• Basic Auto Econometrics. This methodology is similar to basic econometrics, but thousands of linear, nonlinear, interacting, lagged, and mixed variables are automatically run on your data to determine the best-fitting econometric model that describes the behavior of the dependent variable. It is useful for modeling the effects of the variables and for forecasting future outcomes, while not requiring the analyst to be an expert econometrician. Suitable for all types of data.
  • Combinatorial Fuzzy Logic. Fuzzy sets deal with approximate rather than accurate binary logic. Fuzzy values are between 0 and 1. This weighting schema is used in a combinatorial method to generate the optimized time-series forecast Suitable for time-series data only.
  • Custom Distributions. Using Risk Simulator, expert opinions can be collected, and a customized distribution can be generated. This forecasting technique comes in handy when the dataset is small when the Delphi method is used, or the goodness-of-fit is bad when applied to a distributional fitting  Suitable for all types of data.


 Figure 11.1: Forecasting Methods  

  • GARCH. The generalized autoregressive conditional heteroskedasticity(GARCH) model is used to model historical and forecast future volatility levels of a marketable security (e.g., stock prices, commodity prices, oil prices, etc.). The dataset has to be a time series of raw price levels. GARCH will first convert the prices into relative returns and then run an internal optimization to fit the historical data to a mean-reverting volatility term structure, while assuming that the volatility is heteroskedastic in nature (changes over time according to some econometric characteristics). Several variations of this methodology are available in Risk Simulator, including EGARCH, EGARCH-T, GARCH-M, GJR-GARCH, GJR-GARCH-T, IGARCH, and T-GARCH. Suitable for time-series data only.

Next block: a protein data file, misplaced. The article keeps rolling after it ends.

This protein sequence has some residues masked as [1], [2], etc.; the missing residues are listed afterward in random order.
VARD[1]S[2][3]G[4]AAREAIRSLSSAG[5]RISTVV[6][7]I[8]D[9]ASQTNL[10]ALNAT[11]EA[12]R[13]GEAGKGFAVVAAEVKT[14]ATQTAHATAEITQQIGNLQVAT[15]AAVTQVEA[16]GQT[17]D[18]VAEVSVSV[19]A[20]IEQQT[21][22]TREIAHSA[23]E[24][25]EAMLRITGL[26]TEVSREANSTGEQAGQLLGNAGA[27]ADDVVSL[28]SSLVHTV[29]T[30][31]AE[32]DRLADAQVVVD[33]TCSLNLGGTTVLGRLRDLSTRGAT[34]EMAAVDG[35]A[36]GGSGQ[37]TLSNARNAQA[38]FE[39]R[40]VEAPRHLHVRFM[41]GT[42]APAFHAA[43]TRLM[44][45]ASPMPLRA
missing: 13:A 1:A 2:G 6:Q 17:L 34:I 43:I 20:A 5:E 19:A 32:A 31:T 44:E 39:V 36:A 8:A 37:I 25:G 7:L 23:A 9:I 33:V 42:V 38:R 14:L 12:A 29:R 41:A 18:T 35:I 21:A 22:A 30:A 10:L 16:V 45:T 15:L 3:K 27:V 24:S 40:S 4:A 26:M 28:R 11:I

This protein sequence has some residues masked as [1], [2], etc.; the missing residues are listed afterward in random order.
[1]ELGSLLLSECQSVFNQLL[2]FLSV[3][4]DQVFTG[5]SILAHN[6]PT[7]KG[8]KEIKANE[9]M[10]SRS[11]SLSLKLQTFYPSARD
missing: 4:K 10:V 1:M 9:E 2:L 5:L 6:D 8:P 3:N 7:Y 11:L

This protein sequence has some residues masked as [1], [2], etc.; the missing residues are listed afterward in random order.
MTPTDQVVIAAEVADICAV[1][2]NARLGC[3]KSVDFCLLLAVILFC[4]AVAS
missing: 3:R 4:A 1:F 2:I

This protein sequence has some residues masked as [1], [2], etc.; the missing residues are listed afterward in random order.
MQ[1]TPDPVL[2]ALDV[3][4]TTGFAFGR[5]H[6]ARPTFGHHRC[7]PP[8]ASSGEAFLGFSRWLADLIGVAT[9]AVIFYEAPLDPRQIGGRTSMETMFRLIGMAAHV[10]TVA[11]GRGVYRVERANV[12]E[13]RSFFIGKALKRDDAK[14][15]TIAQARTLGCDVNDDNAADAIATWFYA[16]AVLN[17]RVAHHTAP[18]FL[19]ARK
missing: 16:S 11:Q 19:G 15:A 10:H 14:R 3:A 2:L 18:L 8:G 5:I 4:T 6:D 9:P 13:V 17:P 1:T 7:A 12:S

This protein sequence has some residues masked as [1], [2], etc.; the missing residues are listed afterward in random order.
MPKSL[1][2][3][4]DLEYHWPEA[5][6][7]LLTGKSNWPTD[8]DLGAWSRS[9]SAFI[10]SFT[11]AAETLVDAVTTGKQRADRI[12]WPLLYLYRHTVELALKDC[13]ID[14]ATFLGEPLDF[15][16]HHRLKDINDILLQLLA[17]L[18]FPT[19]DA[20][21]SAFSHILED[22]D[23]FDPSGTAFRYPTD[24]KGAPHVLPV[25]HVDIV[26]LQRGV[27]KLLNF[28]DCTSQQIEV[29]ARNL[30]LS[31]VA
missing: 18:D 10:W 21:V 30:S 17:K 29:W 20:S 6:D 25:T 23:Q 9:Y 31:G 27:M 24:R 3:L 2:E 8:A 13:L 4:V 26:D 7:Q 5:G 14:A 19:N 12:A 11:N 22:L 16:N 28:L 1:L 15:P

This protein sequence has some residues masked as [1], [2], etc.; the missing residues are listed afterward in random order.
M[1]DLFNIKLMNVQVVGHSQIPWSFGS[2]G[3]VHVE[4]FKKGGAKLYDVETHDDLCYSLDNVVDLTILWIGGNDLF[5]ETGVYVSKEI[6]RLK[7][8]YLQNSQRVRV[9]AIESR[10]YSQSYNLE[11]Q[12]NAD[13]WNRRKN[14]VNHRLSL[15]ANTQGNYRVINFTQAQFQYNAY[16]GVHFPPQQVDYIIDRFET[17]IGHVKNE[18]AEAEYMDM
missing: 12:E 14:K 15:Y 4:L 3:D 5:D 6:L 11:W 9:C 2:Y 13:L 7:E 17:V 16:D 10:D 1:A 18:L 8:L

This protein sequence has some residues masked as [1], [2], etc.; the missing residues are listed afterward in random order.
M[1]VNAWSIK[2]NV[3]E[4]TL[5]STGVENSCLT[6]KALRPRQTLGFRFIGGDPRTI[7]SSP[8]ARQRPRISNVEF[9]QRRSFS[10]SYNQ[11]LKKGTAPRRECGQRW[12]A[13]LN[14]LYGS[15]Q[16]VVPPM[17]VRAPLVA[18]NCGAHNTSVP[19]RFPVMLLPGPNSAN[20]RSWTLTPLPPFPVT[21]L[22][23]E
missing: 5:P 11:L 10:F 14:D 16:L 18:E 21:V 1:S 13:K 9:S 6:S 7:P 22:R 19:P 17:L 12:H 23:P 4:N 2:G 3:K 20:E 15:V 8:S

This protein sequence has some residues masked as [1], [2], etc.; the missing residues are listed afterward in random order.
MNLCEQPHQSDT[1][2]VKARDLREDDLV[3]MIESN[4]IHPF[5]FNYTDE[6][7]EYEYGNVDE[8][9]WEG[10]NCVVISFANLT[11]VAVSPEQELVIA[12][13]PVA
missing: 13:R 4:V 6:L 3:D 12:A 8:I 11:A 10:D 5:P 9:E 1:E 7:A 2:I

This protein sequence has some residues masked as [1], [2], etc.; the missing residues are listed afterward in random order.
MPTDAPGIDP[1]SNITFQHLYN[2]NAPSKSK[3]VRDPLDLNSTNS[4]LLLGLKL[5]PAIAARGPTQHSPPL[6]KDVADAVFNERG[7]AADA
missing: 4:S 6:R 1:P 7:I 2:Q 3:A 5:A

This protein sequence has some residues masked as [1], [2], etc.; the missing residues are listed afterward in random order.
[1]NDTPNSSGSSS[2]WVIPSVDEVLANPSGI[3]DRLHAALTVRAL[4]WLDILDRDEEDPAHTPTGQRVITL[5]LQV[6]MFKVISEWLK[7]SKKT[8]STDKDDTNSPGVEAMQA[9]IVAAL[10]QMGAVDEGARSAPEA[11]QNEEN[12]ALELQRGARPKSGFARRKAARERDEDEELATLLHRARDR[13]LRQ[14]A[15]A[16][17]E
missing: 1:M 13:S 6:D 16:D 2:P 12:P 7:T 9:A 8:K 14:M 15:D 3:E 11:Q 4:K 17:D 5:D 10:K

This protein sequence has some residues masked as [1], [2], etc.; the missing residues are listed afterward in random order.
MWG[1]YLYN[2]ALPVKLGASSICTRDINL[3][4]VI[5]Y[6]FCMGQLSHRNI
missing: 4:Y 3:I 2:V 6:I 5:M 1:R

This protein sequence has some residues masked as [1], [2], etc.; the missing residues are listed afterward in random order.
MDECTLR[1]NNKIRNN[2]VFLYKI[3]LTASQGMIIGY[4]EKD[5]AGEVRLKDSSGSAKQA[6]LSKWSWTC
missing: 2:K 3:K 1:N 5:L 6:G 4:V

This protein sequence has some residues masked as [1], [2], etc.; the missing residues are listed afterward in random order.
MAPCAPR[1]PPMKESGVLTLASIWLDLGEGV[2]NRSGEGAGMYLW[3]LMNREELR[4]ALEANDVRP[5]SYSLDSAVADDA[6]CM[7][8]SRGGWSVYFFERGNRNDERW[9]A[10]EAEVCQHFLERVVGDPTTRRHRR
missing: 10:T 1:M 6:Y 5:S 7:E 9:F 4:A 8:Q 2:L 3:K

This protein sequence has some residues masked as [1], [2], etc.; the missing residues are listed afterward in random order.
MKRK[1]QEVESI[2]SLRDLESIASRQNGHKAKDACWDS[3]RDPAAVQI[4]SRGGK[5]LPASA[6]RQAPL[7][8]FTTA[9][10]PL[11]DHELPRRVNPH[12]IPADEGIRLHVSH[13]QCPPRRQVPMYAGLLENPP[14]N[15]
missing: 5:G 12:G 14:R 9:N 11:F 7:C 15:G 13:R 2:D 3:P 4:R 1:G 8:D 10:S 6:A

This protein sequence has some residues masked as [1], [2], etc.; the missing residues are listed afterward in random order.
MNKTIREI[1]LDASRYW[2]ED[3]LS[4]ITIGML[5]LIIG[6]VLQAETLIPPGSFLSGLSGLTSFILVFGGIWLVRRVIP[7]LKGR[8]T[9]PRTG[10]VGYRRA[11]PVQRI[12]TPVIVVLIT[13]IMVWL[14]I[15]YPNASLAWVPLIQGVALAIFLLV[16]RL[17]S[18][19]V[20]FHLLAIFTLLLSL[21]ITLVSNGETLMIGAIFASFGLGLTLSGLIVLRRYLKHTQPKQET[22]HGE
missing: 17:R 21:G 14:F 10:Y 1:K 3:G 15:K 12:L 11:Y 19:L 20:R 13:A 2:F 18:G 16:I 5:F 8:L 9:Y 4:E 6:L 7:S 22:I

• J-Curve. The J-curve, or exponential growth curve, is one where the growth of the next period depends on the current period’s level and the increase is exponential. This phenomenon means that over time, the values will increase significantly, from one period to another. This model is typically used in forecasting biological growth and chemical reactions over time. Suitable for time-series data only.
  • Markov Chains. A Markov chain exists when the probability of a future state depends on a previous state and when linked together forms a chain that reverts to a long-run steady-state level. This approach is typically used to forecast the market share of two competitors. The required inputs are the starting probability of a customer in the first store (the first state) returning to the same store in the next period, versus the probability of switching to a competitor’s store in the next state. Suitable for time-series data only.
  • Maximum Likelihood on Logit, Probit, and Tobit. Maximum likelihood estimation(MLE) is used to forecast the probability of something occurring given some independent variable For instance, MLE is used to predict if a credit line or debt will default given the obligor’s characteristics (30 years old, single, salary of $100,000 per year, and total credit card debt of $10,000), or the probability a patient will have lung cancer if the person is a male between the ages of 50 and 60, smokes five packs of cigarettes per month or year, and so forth. In these circumstances, the dependent variable is limited (i.e., limited to being binary 1 and 0 for default/die and no default/live, or limited to integer values such as 1, 2, 3, etc.) and the desired outcome of the model is to predict the probability of an event occurring. Traditional regression analysis will not work in these situations (the predicted probability is usually less than zero or greater than one, and many of the required regression assumptions are violated, such as independence and normality of the errors, and the errors will be fairly large). Suitable for cross-sectional data only.